We love reading about historical characters who bushwalked in the “good old days”.
Their gear is fascinating, their clothes look so different to what we wear today, equipment such as tents and backpacks look heavy and not too waterproof. They were tough trail blazers who could improvise and live off the land.
When we think about the adventures they had, and the untouched wilderness they explored, it is with a touch of envy and a huge amount of admiration.
In this post we share some of the terrific images from the Jack Thwaites Bush Diaries website. We take a particular emphasis on his gear, clothing and tent.
Check out these great photographs and compare it to your gear. Think about the evolution of hiking gear over the last 70 years and wonder how tough it would be to tackle a long trip. Think about your current gear that is lightweight, weatherproof and quick dry. We hope it gives you a great appreciation of the toughness of these pioneer bushwalkers.
So, who was Jack Thwaites?
From his Wikipedia entry:
- Founded Hobart Walking Club with E.T. Emmett in 1929.
- Undertook early journeys to the South Coast (1928), Du Cane Range (1931), Frenchmans Cap (1934) and Federation Peak (1948/49)
- Joined the party which made the first official crossing of the Overland Track in January, 1931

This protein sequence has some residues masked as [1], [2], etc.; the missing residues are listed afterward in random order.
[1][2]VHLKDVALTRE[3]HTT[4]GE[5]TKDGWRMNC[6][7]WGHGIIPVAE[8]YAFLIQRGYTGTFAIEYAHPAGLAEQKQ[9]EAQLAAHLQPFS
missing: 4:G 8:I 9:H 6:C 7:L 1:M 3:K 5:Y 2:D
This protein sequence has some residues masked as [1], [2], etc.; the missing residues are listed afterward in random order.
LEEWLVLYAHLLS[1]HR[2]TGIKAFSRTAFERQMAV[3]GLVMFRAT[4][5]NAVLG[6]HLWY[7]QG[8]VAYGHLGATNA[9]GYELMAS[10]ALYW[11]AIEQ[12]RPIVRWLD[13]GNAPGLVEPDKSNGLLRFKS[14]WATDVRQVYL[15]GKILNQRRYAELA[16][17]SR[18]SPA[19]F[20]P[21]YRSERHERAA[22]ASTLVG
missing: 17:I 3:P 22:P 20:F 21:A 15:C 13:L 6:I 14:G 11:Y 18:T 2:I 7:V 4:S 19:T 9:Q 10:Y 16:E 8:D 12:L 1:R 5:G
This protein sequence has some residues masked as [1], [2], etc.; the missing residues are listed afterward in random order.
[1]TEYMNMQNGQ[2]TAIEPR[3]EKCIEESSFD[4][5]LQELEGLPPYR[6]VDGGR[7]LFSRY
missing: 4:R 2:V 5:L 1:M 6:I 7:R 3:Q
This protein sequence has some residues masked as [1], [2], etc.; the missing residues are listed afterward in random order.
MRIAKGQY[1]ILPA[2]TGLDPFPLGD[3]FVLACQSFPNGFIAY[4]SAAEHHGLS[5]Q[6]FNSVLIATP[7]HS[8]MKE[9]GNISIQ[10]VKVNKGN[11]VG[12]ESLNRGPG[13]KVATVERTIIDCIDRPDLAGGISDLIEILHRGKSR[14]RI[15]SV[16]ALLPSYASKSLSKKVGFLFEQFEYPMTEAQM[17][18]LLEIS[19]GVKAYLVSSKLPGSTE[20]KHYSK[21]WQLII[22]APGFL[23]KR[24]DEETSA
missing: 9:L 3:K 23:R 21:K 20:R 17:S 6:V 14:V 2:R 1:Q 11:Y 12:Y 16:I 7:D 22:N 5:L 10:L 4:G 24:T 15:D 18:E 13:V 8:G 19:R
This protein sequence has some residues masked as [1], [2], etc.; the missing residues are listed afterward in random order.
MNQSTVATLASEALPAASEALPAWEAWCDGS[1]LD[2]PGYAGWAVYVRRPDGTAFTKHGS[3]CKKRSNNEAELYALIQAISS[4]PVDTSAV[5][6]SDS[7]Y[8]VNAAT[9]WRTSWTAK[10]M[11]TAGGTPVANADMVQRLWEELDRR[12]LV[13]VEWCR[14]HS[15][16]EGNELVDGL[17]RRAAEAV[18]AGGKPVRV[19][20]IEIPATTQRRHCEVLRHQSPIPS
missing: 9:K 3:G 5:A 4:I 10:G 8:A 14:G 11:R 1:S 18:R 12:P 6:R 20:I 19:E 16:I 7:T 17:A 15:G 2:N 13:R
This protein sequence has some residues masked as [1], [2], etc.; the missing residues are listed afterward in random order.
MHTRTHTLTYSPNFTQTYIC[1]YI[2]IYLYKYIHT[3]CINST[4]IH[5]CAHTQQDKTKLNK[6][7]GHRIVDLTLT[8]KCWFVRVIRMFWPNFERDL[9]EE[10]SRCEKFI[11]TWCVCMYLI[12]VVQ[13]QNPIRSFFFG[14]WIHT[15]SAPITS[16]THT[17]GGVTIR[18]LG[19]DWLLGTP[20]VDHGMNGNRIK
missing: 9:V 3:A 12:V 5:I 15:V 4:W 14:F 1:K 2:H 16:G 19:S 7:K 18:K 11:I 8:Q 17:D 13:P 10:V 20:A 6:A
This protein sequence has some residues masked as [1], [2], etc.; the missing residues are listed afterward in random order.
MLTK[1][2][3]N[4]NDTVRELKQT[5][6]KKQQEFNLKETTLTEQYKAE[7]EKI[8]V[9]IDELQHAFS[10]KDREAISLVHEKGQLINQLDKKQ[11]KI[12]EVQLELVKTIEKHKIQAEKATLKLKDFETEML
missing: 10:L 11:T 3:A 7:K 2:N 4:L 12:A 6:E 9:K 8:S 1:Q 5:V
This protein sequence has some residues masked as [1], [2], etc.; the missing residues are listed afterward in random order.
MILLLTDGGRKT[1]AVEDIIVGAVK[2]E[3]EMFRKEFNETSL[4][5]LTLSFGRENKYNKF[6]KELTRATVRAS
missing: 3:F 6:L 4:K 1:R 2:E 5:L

- Responsible for much of Tasmania’s National Park nomenclature, particularly in the Frenchmans Cap region and the Cradle Mt-Lake St Clair National Park.
- Pushed strongly for the conservation of Tasmania’s wilderness and historic areas through his work on National Park boards and the Scenery Preservation Board.
- Made valuable contributions to the Youth Hostels movement (YHA), both in Tasmania and nationally.
That is a pretty impressive CV and one that many of today’s adventurers would be proud of. To have trail blazed many areas in Tasmania is a huge feat. To us, he is an inspiration.
We really encourage you to check out all the photographs and information on the Jack Thwaites Bush Diaries website. Frank got lost there for hours. The site is maintained by Simon Kleinig, an Australian writer presently living in London. He is the author of Jack Thwaites: Pioneer Tasmanian Bushwalker and Conservationist. The book is published by Forty Degrees South Pty Ltd and was short-listed for the 2009 Tasmanian Book Prize.
What is the oldest piece of hiking gear you still own? Do you use it? Why? Drop us a comment below, we would love to hear from you.
For our international readers, bushwalking means what it says, going for a walk in the bush! (or multi-day hiking, or treking, or tramping!)
Many thanks to Anne Thwaites, Jack’s daughter, for permission to reproduce the images here. Anne tell us there are still some copies of the book available, the details are here. Thanks also to Simon Kleinig for his terrific assistance. It was fun reminding him of the great summer weather here while he is in snowy London.